Monday, November 21, 2011

What I Did With the Game

Thank you so much for your suggestions last week about what to do with wild game! Here's what I ended up doing...


1 pound venison soaked all day in milk, sliced 1/4" thick, breaded, and fried like chicken fried steak. Served with cream gravy, mashed potatoes, and buttered corn. Delicious! No gamey flavor whatsoever... tasted like tender juicy (albeit much more flavorful) beef.

Image source: Use Real Butter

2 pounds venison sliced 1/8" thick, marinaded in brown sugar, salt, garlic powder, onion powder, black pepper, Worcestershire and Tamari sauce for 24 hours. Dehydrated for 7 hours to make jerky. YUM!!!! I can't tell the difference between this and beef jerky.


4 steaks sliced 3/4" thick, marinated in red wine, salt, garlic powder, black pepper and olive oil for 24 hours. Grilled on a high heat grill for 4 minutes each side. Served with red wine, baked potato mashed potatoes and green beans. Tasted just like a rich buffalo steak... a little beefier than beef, but in a good way.

The verdict: I want a freezer full of game. This stuff was incredible. My mother-in-law said something about somebody having moose... I'm game!


Jenn said...

Sounds delicious! Steve keeps wanting to find a deep freezer so we can score a deer and stay stocked on "free" meat year-round... I am a little hesitant because, like you, I don't want to taste "game" every time I cook it. Thanks for the recipes!!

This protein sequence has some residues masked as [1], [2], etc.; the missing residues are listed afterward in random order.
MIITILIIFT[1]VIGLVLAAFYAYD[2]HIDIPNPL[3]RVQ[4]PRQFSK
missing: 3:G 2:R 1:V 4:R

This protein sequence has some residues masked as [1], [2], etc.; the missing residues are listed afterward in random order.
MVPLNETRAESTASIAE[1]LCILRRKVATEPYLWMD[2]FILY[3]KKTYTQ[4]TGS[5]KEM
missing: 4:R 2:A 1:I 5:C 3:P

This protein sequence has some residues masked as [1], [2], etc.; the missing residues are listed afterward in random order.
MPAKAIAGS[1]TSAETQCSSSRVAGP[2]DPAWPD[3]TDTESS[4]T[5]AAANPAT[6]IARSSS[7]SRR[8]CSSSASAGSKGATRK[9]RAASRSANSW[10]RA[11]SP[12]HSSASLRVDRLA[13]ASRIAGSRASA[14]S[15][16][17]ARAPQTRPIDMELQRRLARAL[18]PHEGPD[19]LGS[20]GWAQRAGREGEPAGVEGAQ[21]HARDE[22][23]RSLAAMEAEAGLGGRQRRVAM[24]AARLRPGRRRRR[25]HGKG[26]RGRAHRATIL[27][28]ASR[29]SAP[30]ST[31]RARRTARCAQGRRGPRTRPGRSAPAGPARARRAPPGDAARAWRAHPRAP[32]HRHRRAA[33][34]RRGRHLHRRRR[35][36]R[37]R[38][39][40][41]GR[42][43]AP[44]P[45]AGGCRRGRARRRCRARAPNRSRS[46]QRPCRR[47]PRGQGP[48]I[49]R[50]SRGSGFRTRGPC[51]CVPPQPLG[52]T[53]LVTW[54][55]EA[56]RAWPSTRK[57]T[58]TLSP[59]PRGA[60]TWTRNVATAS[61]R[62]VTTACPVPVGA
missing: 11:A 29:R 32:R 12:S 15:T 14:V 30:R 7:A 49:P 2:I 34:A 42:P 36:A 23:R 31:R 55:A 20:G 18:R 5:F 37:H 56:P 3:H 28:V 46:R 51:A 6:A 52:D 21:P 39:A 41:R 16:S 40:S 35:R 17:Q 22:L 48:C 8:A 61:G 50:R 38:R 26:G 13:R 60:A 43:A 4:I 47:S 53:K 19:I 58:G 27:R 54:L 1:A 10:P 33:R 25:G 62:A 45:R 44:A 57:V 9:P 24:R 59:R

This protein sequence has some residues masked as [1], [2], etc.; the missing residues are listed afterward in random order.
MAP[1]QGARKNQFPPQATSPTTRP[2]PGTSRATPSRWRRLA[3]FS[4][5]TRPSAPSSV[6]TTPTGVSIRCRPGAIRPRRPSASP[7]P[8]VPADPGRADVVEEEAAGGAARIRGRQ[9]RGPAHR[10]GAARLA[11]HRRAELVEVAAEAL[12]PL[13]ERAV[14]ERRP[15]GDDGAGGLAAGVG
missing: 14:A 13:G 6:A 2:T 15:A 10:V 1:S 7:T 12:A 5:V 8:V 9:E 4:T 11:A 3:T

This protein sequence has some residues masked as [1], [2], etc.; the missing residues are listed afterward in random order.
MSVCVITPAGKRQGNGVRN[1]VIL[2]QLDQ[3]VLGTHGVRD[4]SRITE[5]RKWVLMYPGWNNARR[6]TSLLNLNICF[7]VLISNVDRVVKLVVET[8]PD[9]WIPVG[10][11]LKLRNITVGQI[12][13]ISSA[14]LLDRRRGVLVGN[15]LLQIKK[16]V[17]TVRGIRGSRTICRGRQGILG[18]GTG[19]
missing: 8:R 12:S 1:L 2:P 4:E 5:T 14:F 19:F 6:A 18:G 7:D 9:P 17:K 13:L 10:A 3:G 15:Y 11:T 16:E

Lisa Gale said...

This makes me SOOOO happy to read this!  Jason has been bow hunting all month (but hasn't had any luck) and I just didn't know what I would do if he brought home a big deer.  I really am not a fan of the taste of the meat at all.  But your recipes look delicious!!! 

I have one important question: How the heck do you get the breading to stay on the meat?!?!  We have been breading and frying meat for a year (mostly pan-frying) and the breading always comes off.  It still tastes delicious but doesn't look nearly as appetizing.  

Farmer's City Wife said...

Sure thing! I hear that venison varies throughout the country with some places having gamier deer than others. This stuff, though, was pretty darned amazing. I would love to have a freezer stocked with it :).

Farmer's City Wife said...

Thanks, Lisa! I hope he has some good luck soon :).

With breading... uh... well... I think there are a few "secrets."

#1, you don't want to flip whatever you're frying too many times. If you only use half a pan of oil/fat (vs. deep frying) you'll only want to flip it over once or twice. The more you flip, the more likely you are to flake off the breading.
#2, be sure your fat is hot enough. It should splatter fiercely if you put a drop of water into it. For some reason, cold oil tends to strip the breading. Then again, if your food is turning dark brown as soon as you put it into the oil, it's too hot. If you have a frying thermometer, I think 350-375 is ideal.
#3, don't crowd the pan. Each piece should have a nice buffer zone :).
#4, I'd use tongs if you have 'em. When I use a fork to flip, it often punctures the coating but when I use tongs it stays intact.
#5, Double coat the food. Usually I dip it in flour first, then the egg (or milk), then back into flour. I don't know if this helps or not, but it makes a nice thick crispy fried crust.
#6, It seems utterly counter-intuitive, but after you dip it into the flour, shake off the excess. You'd think a lot of coating would make it stay on better, but I think shaking off the excess is pretty important.

Well, I could keep going with this manual, but that seems to be the most important things for frying.

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